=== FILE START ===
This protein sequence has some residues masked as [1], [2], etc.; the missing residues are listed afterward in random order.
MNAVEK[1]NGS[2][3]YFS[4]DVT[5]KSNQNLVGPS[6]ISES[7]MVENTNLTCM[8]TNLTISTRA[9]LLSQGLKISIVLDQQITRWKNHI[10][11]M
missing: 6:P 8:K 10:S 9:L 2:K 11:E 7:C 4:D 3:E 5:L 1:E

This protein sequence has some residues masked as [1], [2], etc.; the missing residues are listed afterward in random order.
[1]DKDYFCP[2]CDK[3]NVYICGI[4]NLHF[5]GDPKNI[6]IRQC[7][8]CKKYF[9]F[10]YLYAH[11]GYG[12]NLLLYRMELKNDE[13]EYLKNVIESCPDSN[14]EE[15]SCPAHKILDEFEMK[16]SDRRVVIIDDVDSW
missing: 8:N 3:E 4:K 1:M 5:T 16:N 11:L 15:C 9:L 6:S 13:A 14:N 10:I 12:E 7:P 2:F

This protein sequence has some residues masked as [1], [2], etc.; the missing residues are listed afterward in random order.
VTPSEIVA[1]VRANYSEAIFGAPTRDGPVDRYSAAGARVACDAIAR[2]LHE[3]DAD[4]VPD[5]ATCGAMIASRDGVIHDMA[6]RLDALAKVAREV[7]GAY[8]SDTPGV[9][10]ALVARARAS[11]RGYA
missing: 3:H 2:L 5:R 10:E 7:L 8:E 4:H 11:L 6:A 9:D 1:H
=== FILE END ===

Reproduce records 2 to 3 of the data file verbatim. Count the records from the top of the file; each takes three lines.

This protein sequence has some residues masked as [1], [2], etc.; the missing residues are listed afterward in random order.
[1]DKDYFCP[2]CDK[3]NVYICGI[4]NLHF[5]GDPKNI[6]IRQC[7][8]CKKYF[9]F[10]YLYAH[11]GYG[12]NLLLYRMELKNDE[13]EYLKNVIESCPDSN[14]EE[15]SCPAHKILDEFEMK[16]SDRRVVIIDDVDSW
missing: 8:N 3:E 4:K 1:M 5:T 16:N 11:L 15:C 9:L 6:S 13:A 14:N 10:I 12:E 7:P 2:F

This protein sequence has some residues masked as [1], [2], etc.; the missing residues are listed afterward in random order.
VTPSEIVA[1]VRANYSEAIFGAPTRDGPVDRYSAAGARVACDAIAR[2]LHE[3]DAD[4]VPD[5]ATCGAMIASRDGVIHDMA[6]RLDALAKVAREV[7]GAY[8]SDTPGV[9][10]ALVARARAS[11]RGYA
missing: 3:H 2:L 5:R 10:E 7:L 8:E 4:H 11:L 6:A 9:D 1:H